Broncos' defense keeping chip on shoulder from 2015

Cornerbacks Chris Harris Jr., right, and Aqib Talib say they've heard the talk about Denver's defense resting on its laurels in 2015 and are having none of it. AP Photo/Joe Mahoney

ENGLEWOOD, Colo. -- Give it to the Denver Broncos defense: The unit made opposing quarterbacks’ lives fairly miserable last season, stymied opposing run games and, when all was said and done, the players did what they said they could -- finish No. 1 in the league in several categories and help get another Lombardi trophy for the nicely appointed lobby at the team’s facility.

But the guys in the group were also good listeners along the way, and they heard everything. And they still do.

“We still have conversations about our respect level -- we still don’t feel like it’s there,’’ Broncos cornerback Aqib Talib said. “Y’all do all the writing and talking, so there are a lot of questions about our performance. We still have got a chip. We’re going to make it a period instead of a question mark.’’

Some in the NFL believe complacency can arrive on the heels of a Super Bowl victory. And as the Broncos closed out the first week of their offseason program, Talib and cornerback Chris Harris Jr. spoke for their teammates when they said they wouldn’t let the team’s defense rest on any championship laurels.

In fact, they said, the chip on the collective shoulder might even be bigger this time around. That’s because, even months away from a game that matters, the ever-attentive Broncos have heard that the departure via free agency of two 2015 starters -- Danny Trevathan and Malik Jackson -- and the uncertainty over Von Miller's contract could take them down a notch or two.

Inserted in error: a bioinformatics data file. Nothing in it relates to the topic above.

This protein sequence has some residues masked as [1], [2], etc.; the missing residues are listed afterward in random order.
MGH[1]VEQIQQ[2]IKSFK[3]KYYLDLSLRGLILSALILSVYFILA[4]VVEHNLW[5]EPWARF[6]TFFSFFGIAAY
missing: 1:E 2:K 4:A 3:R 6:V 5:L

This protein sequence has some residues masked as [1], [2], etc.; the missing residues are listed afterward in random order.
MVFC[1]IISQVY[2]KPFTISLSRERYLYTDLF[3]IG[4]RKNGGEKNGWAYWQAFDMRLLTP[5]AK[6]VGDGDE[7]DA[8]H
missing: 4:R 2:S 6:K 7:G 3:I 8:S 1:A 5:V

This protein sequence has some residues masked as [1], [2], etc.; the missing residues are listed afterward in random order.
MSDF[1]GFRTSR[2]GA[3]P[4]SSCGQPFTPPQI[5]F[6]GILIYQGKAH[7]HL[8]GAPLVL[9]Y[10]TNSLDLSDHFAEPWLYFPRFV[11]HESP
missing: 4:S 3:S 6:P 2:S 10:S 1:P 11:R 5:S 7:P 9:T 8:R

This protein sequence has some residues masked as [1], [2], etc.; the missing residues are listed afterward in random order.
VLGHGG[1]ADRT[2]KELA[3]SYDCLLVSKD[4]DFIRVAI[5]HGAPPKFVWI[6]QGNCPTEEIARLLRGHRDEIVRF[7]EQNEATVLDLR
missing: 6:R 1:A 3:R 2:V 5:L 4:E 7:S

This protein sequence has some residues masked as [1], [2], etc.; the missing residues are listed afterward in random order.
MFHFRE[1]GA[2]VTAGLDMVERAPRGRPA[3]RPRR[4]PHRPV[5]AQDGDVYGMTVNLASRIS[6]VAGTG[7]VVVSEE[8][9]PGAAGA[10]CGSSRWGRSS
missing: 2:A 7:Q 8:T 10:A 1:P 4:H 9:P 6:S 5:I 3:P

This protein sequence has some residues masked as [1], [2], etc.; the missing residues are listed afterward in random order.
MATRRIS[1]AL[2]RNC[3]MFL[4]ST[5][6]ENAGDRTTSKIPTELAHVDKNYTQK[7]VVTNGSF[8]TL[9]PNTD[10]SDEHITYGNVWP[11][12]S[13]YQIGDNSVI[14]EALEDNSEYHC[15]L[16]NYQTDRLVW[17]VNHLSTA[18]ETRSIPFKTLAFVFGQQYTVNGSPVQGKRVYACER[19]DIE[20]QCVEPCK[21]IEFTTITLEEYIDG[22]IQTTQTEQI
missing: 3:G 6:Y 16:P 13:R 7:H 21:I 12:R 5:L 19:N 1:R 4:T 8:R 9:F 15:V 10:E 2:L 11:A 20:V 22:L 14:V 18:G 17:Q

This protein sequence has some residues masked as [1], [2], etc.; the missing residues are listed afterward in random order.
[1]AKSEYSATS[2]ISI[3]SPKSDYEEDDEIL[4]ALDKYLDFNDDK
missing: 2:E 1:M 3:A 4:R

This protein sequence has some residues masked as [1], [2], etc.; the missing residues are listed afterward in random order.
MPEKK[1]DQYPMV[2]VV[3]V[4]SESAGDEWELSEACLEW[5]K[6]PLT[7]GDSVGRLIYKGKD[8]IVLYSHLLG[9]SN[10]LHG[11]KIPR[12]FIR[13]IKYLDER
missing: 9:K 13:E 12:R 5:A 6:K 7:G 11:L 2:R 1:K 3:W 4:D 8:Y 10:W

“Just hearing everybody saying we lost Malik, Danny, we won’t be the same, we won’t be good again,’’ Harris said. “That’s our mindset. I think we return nine starters. You can really count [cornerback Bradley] Roby as a starter. We’re really bringing back 10 guys that played a lot.’’

Jackson and Trevathan will be the only starters missing in the coming season from that 2015 defense, a unit that finished No. 1 in yards allowed per game, sacks and pass defense. But Trevathan was Denver's leading tackler in 2015, while Jackson was consistently a disruptive player for opposing offenses to deal with.

Jackson was fifth on the team in sacks, but he played in a variety of situations and his absence will take some adjustment.

“No telling with what we’ll do with the draft with the D-linemen,’’ Harris said. “I still think we have the best D-line in the league.’’

Unlike the Broncos’ offense, however, where the leadership roles still remain undefined, the large group of returnees gives the team’s defense much of the same emotional look overall.

“I’m definitely going to keep that competitive edge on the team,’’ Harris said. “If I’ve got to holler at the receivers, talk mess to Emmanuel [Sanders] or D.T. [Demaryius Thomas] or whoever, try to spark up some competitive nature in our locker room, I think that was huge for us last year. The receivers’ lockers were right by each other, so every day we’re chirping at each other, talking mess. We have to have that same type of competitive nature so that when we get to these big games it’s nothing.’’

They also have spread the word among the Broncos’ new arrivals on the defense, which could include a defensive lineman, safety or linebacker following the draft, as well as quarterback Mark Sanchez.

“Defense wins championships and they showed it,’’ wide receiver Sanders said. “I was talking to Mark and I said, ‘Listen, you’ve got a bad [good] defense behind you. All you have to do is take care of the football and we’ll win a lot of games.’ I mean that. We’ve got nine starters coming back on our defense. Those guys know they’re great. Even before everyone knew they were great.’’